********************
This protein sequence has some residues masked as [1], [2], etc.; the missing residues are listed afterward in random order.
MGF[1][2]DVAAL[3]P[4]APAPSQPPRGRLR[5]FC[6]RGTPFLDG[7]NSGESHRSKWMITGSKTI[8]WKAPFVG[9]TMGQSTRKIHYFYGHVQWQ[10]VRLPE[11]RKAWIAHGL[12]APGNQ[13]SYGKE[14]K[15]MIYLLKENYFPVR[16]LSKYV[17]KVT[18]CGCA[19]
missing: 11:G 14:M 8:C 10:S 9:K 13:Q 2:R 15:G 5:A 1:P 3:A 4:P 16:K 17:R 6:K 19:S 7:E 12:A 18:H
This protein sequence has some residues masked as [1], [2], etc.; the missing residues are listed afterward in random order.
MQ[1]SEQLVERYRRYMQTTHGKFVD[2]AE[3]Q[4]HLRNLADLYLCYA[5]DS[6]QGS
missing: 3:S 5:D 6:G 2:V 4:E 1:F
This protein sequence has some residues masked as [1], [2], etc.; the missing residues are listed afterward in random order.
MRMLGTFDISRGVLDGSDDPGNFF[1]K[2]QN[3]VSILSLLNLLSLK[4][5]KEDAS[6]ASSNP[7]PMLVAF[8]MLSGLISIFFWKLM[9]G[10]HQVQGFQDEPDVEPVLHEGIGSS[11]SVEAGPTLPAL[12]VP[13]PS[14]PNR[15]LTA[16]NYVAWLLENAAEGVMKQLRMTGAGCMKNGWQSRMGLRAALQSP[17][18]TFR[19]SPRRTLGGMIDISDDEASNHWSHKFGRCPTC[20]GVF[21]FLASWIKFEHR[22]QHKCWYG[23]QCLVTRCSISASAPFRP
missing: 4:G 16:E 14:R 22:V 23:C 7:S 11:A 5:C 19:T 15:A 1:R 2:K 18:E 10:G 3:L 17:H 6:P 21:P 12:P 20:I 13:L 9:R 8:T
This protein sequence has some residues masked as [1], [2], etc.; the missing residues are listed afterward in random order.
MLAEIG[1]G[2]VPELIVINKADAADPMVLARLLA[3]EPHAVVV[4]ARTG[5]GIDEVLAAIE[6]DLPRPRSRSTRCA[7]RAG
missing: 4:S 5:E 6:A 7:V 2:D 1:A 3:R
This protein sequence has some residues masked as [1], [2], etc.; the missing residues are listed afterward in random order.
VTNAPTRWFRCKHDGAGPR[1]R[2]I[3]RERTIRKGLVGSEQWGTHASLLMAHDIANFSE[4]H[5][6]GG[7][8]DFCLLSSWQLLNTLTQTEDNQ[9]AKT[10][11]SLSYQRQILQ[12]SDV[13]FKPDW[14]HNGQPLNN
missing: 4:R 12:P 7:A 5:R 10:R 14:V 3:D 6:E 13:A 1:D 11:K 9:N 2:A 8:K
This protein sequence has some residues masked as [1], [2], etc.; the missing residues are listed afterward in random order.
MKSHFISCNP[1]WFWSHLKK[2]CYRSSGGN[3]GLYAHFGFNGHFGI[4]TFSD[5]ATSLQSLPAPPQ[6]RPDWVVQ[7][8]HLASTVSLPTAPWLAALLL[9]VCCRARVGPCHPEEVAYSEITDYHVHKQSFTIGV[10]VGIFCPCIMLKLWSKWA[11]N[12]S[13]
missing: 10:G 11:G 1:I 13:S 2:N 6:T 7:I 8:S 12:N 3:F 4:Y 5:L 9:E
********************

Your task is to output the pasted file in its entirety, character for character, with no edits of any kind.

This protein sequence has some residues masked as [1], [2], etc.; the missing residues are listed afterward in random order.
MGF[1][2]DVAAL[3]P[4]APAPSQPPRGRLR[5]FC[6]RGTPFLDG[7]NSGESHRSKWMITGSKTI[8]WKAPFVG[9]TMGQSTRKIHYFYGHVQWQ[10]VRLPE[11]RKAWIAHGL[12]APGNQ[13]SYGKE[14]K[15]MIYLLKENYFPVR[16]LSKYV[17]KVT[18]CGCA[19]
missing: 11:G 14:M 8:C 10:S 9:K 13:Q 2:R 15:G 5:A 1:P 3:A 4:P 16:K 17:R 6:K 19:S 7:E 12:A 18:H
This protein sequence has some residues masked as [1], [2], etc.; the missing residues are listed afterward in random order.
MQ[1]SEQLVERYRRYMQTTHGKFVD[2]AE[3]Q[4]HLRNLADLYLCYA[5]DS[6]QGS
missing: 3:S 5:D 6:G 2:V 4:E 1:F
This protein sequence has some residues masked as [1], [2], etc.; the missing residues are listed afterward in random order.
MRMLGTFDISRGVLDGSDDPGNFF[1]K[2]QN[3]VSILSLLNLLSLK[4][5]KEDAS[6]ASSNP[7]PMLVAF[8]MLSGLISIFFWKLM[9]G[10]HQVQGFQDEPDVEPVLHEGIGSS[11]SVEAGPTLPAL[12]VP[13]PS[14]PNR[15]LTA[16]NYVAWLLENAAEGVMKQLRMTGAGCMKNGWQSRMGLRAALQSP[17][18]TFR[19]SPRRTLGGMIDISDDEASNHWSHKFGRCPTC[20]GVF[21]FLASWIKFEHR[22]QHKCWYG[23]QCLVTRCSISASAPFRP
missing: 4:G 16:E 14:R 22:V 23:C 7:S 11:A 5:C 19:T 15:A 1:R 2:K 18:E 10:G 3:L 17:H 6:P 21:P 12:P 20:I 13:L 9:R 8:T
This protein sequence has some residues masked as [1], [2], etc.; the missing residues are listed afterward in random order.
MLAEIG[1]G[2]VPELIVINKADAADPMVLARLLA[3]EPHAVVV[4]ARTG[5]GIDEVLAAIE[6]DLPRPRSRSTRCA[7]RAG
missing: 4:S 5:E 6:A 7:V 2:D 1:A 3:R
This protein sequence has some residues masked as [1], [2], etc.; the missing residues are listed afterward in random order.
VTNAPTRWFRCKHDGAGPR[1]R[2]I[3]RERTIRKGLVGSEQWGTHASLLMAHDIANFSE[4]H[5][6]GG[7][8]DFCLLSSWQLLNTLTQTEDNQ[9]AKT[10][11]SLSYQRQILQ[12]SDV[13]FKPDW[14]HNGQPLNN
missing: 4:R 12:P 7:A 5:R 10:R 14:V 3:D 6:E 13:A 1:D 11:K 9:N 2:A 8:K
This protein sequence has some residues masked as [1], [2], etc.; the missing residues are listed afterward in random order.
MKSHFISCNP[1]WFWSHLKK[2]CYRSSGGN[3]GLYAHFGFNGHFGI[4]TFSD[5]ATSLQSLPAPPQ[6]RPDWVVQ[7][8]HLASTVSLPTAPWLAALLL[9]VCCRARVGPCHPEEVAYSEITDYHVHKQSFTIGV[10]VGIFCPCIMLKLWSKWA[11]N[12]S[13]
missing: 10:G 11:G 1:I 13:S 2:N 6:T 7:I 8:S 12:N 3:F 4:Y 5:L 9:E